Frederick Altamont Cornwallis Twistleton, Fifth Earl of Ickenham, better known as Uncle Fred, is back to spread sweetness and light wherever he goes At the request of Lord Emsworth, Uncle Fred journeys to Blandings Castle to steal the Empress of Blandings before the ill tempered, egg throwing Duke of Dunstable can lay claim to her Disguised as the eminent nerve specialist Sir Roderick Glossop, and with his distressed nephew Pongo in tow, Uncle Fred must not only steal a pig but also reunite a young couple and diagnose various members of the upper class with imaginary mental illnesses, all before his domineering wife realizes he s escaped their country estate


10 thoughts on “Uncle Fred in the Springtime

  1. Jason Koivu Jason Koivu says:

    Oh my goodness, what in the dickens is going on now Impostors, you say At Blandings Castle, you say Well, you don t say Lord Ickenham, aka Uncle Fred is at it again The OCC original cool cucumber has cooked up another improbable scheme to make all well again in a world in which he loves her, she loves him, Father A doesn t approve, Father B doesn t approve, Young Gadabout A needs a bit of the ready cash, and so does Young Gadabout B Who better to tie these things all together than Uncle F Oh my goodness, what in the dickens is going on now Impostors, you say At Blandings Castle, you say Well, you don t say Lord Ickenham, aka Uncle Fred is at it again The OCC original cool cucumber has cooked up another improbable scheme to make all well again in a world in which he loves her, she loves him, Father A doesn t approve, Father B doesn t approve, Young Gadabout A needs a bit of the ready cash, and so does Young Gadabout B Who better to tie these things all together than Uncle Fred Wodehouse juggles plots with dizzying skill I did a rough count and Uncle Fred in the Springtime contains approximately a bucketload of characters Every character s got an agenda and they all compete with and against one another simultaneously Sometimes the plot lines are silly, sometimes skillful, and sometimes they leave you wondering, What Who Where in the most delightful way It s like a murder mystery in which no one gets murderednot too seriously at any rate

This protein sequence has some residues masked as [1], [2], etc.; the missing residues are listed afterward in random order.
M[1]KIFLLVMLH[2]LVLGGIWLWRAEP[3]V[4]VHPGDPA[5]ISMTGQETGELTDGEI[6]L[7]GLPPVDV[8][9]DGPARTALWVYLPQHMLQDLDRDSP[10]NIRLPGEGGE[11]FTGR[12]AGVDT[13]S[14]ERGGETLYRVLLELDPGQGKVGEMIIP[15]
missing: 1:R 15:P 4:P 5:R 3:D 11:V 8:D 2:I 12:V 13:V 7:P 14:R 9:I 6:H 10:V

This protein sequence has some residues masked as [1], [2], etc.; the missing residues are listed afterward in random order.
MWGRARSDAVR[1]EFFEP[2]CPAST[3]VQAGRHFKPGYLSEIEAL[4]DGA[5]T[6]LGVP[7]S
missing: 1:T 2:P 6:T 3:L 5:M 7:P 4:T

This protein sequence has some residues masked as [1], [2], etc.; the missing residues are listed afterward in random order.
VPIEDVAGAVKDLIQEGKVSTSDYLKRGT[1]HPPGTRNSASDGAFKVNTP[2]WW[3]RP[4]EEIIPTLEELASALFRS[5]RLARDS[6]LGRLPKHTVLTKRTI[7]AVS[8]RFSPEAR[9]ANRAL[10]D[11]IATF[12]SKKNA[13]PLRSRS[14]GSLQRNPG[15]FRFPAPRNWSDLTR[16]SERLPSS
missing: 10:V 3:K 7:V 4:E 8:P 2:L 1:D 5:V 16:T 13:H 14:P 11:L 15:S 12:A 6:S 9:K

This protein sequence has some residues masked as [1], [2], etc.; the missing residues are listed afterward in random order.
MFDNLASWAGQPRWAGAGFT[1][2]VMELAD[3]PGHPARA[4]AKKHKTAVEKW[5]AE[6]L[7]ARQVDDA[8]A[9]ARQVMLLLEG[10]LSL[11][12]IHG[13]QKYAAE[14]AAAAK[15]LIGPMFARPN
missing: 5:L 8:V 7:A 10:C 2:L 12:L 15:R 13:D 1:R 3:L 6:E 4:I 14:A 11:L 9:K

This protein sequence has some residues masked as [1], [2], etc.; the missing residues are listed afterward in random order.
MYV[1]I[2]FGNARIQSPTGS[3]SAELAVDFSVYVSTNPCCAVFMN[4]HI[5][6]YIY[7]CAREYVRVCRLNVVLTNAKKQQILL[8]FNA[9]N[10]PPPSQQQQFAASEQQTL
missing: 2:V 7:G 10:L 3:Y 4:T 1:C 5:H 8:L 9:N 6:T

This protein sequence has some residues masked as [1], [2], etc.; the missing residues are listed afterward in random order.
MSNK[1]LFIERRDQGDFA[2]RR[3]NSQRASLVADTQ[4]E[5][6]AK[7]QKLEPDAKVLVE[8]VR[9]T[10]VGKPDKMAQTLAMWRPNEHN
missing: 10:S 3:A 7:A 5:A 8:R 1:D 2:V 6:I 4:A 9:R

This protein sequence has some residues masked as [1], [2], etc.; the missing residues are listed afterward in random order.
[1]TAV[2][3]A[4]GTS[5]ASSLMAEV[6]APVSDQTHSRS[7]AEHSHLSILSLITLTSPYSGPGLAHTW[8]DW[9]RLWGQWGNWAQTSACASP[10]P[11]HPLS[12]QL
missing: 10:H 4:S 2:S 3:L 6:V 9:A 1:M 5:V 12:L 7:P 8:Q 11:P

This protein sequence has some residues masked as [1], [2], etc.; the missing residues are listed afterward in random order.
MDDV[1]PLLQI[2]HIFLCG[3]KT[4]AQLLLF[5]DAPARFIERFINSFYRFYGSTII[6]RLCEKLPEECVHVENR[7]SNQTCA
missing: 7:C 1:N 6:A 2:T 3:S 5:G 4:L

2. Mark Mark says:

    Time was I read a lot of PG Wodehouse, in the pre web days where series that were oversupplied in used bookstore had a special place in my heart I eventually had to stop because while I loved them I couldn t remember if I d read Carry On, Jeeves but not Right Ho, Jeeves And since all the plots involved Bertie starting himself accidentally engaged while trying to help out a friend and ended with him giving up on his desire to wear a green tie or white pants over the objections of Jeeves, I simp Time was I read a lot of PG Wodehouse, in the pre web days where series that were oversupplied in used bookstore had a special place in my heart I eventually had to stop because while I loved them I couldn t remember if I d read Carry On, Jeeves but not Right Ho, Jeeves And since all the plots involved Bertie starting himself accidentally engaged while trying to help out a friend and ended with him giving up on his desire to wear a green tie or white pants over the objections of Jeeves, I simply ran out of options A friend implied you could remember which book it was based on which piece of clothing Bertie sacrificed at the end If there s not already an app for that, there should be After twenty five years later it seemed OK to start reading again, since the plots are interchangeable anyway and I certainly don t remember the jokes any This book is from the Blandings series so a different cast of characters Uncle Fred is an interesting sort he s a sixty year old Earl with the recklessness, overconfidence and generosity of Wooster with something approaching the intelligence and savoir faire of Jeeves The rest are 20 somethings who got a little confusing, since it s too easy to think of Fred as everyone s uncle the romantic triangles get a little weird.I ll make one slightly serious point In my twenties the old ball and chain stereotype of all women over 50 must have passed by unnoticed, but it got old this time around One of those annoying period jokes that just didn t age well, especially when the nominally good hearted hero indulges in quips that come off a bit mean spirited today The book could have used an Aunt Dahlia.Stats for the PG Wodehouse app I mentioned Plot Keyword Pignapping, Number of brain specialists 2Number of non impostor brain specialists 1Primary card game Persian monarchsBest phobia Fear of lambsLost clothing None This is a Blanding book, not a Jeeves book Do pay attention.Worth Reading Yes